Some students mentioned that they do feel safe on campus because they haven’t had any issues themselves and they feel safe due to the presence of security and staff. While others reported that they feel unsafe due to where our campus is located as well as a few accounts of stalking that one student faced.

Data taken from student voices show that most students feel safe while on campus (Lilyan Beck)

One student said, “I do feel the campus is safe overall. However there are times I do not feel safe or feel uneasy. For example, I come to campus very early, around 6:30 am, with little to no cars around. I do wish security was more present in the mornings.”

14.3% of students didn’t want our administration to alert us on it while 85.7% of students wished they were better informed.

Students Living on Campus

Not only is our campus a learning facility for students, but it is also a place many call home. Those who live in Mountain View Hall and Cedar Hall have a 24 hour view of what goes on in our campus.

Cedar Hall and Mountain View hall have been the hotspots for on campus crime. (Lilyan Beck)

Stasia Ka’ahanui is an EvCC student who also lives on campus. “I haven’t experienced any safety issues but I can say that I’ve experienced times of feeling unsafe while walking alone to and from campus back to the dorms. I feel most safe in the dorms and [I feel] the least safe in the school parking lots,” said Ka’ahanui. Outside of our campus buildings are where nearly all of the crimes have occurred; primarily at night.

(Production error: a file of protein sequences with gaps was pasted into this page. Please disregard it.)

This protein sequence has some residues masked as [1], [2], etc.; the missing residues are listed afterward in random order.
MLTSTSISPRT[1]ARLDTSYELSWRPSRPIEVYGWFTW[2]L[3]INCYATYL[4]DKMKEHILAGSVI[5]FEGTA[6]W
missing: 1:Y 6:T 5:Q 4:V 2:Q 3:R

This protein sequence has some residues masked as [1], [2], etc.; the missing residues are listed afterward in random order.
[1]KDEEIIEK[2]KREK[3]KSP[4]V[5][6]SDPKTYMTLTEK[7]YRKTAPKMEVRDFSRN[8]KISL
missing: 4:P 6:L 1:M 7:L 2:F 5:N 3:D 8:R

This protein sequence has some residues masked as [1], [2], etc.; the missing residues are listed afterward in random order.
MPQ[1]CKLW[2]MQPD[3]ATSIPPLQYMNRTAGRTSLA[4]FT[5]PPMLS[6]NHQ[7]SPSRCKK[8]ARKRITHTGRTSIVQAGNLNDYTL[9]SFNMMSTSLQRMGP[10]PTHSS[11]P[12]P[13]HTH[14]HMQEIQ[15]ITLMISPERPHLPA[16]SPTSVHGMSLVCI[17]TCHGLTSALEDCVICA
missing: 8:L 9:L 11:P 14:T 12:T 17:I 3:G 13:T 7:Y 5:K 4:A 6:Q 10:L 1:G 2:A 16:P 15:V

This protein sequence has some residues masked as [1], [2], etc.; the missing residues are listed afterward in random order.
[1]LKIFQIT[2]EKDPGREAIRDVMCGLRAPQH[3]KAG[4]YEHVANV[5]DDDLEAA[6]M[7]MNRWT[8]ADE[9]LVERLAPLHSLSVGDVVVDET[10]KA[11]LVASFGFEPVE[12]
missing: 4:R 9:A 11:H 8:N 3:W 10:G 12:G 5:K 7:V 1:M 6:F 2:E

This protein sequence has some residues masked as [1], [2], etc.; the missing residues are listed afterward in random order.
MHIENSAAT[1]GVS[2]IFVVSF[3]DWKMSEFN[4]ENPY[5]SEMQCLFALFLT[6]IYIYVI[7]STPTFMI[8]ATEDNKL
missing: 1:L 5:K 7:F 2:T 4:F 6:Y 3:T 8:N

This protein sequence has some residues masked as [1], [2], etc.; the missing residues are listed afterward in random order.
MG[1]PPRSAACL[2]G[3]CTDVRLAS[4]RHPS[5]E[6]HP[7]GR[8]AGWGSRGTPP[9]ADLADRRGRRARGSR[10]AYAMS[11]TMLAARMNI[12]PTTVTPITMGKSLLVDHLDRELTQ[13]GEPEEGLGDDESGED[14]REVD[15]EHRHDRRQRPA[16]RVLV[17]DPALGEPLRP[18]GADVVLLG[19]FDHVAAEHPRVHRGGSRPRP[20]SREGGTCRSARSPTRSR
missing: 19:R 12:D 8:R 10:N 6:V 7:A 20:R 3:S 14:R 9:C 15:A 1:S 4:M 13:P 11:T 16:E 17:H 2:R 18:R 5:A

“Personally I haven’t had any direct safety issues that have immediately affected me but I still have concerns,” says Rachael Hendrickson who lives on campus and is also a resident’s assistant, “recently there have been a lot of cars getting broken into and as it is getting colder more people living on the street are looking for a warm place to stay. Regardless of their intentions it is still concerning to have a stranger hiding away in the corner when they are not supposed to be there.”

“[Safety means] having the trust in those who work at EvCC whether it be campus security or your teacher. It also means being free from risk and harm, not being out in dangerous situations,” Ka’ahanui says, “for the safety of residents [and students], they should be aware that these things could happen, and to just be on the lookout.”